Regularly updating your macOS will ensure that your Mac benefits from the latest features, security patches, and bug fixes. Go to the Apple menu, select “About This Mac,” and click “Software Update.” Install any available updates to keep the Mac running smoothly.
Detect & kill demanding processes
IMPORTANT NOTE FROM LARRY: While killing processes is a technique you need to know about, a much better first step is to simply restart your computer. That, by definition, kills all running processes. If slow-downs persist, use Activity Monitor to see what processes are running. If the same process keeps recurring, follow the steps below to kill it. But always try restarting first.
A hidden step in optimizing your Mac’s performance is identifying and terminating resource-intensive processes. Utilize Utilities > Activity Monitor, a built-in tool on macOS, to monitor CPU, memory, energy, disk, and network usage. Identify processes that consume excessive resources and terminate them to free up system capacity.
It’s easy to identify the resource-consuming apps on your Mac. Here’s how:
The first is to use Activity Monitor. Open this tool, then check the “CPU” and “Memory” columns to see which processes are consuming the most resources. To make it easy, click the column headers to sort by usage. For an even deeper understanding, you can use the “Kind” column and see if the process belongs to an app, system, or kernel extension.
To get rid of these essential processes and ensure that you are not killing an important process, research unfamiliar names. Before killing a process, right-click the process and choose “Show in Finder.” Check the app’s location and name and find its purpose by searching online. Do not touch processes that are named “System,” “kernel,” or “launchd.” Killing them can cause instability on your Mac.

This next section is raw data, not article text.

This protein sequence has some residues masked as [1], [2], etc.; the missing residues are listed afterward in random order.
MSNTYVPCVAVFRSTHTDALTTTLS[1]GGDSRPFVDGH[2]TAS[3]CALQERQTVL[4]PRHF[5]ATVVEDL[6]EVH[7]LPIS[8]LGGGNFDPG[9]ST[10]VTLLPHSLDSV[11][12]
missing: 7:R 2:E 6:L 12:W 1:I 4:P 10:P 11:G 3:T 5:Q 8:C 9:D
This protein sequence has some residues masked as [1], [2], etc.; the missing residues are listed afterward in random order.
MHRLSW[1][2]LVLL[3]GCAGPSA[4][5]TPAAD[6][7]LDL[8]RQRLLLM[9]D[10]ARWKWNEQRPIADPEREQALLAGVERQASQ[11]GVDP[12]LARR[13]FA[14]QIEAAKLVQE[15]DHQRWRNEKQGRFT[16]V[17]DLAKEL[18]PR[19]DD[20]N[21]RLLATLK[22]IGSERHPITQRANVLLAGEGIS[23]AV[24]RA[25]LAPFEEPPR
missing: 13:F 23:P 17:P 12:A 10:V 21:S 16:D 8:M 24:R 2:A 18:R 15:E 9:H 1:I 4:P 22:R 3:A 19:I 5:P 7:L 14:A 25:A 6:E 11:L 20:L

NOTE: If, by accident, you kill an important process, restarting your Mac will reset all processes.
Last but not the least, decipher cryptic names, copy the process name and search online with terms like “what is [process name] Mac?”. There are plenty of technical forums and resources that will throw light on this.
If you are working on a desktop, which most of the creative workers do, you may not worry much (unless you care about wasting a bit of power). But if it’s a laptop on a battery, these processes can consume a lot of memory and battery power. This is why it is important to take care of it before it creates a situation where you have to buy a new battery. So if you observe fast battery drain, immediately look for a solution to get rid of the processes that take up a lot of memory space or also slow down the laptop speed.
Swap your HDD for an SSD
Finally, upgrading your storage from a Hard Disk Drive (HDD) to a Solid-State Drive (SSD) is a popular way to boost your Mac’s performance. SSDs offer faster data access speeds and improved system responsiveness. But for the most speed and power, look for NVMe SSDs. They can be pricey, though, so a less expensive – but slower – option are SATA SSDs. Any form of SSD will be fast enough for any single-camera editing.
Mac provides top performance to make your editing work easier when it delivers the power which it is known for and that happens when you know how to handle the technical issues that are often associated with it. Like any other computer, Macs can develop problems that make it slow down from its expected performance. These tips can help bring it back to full life.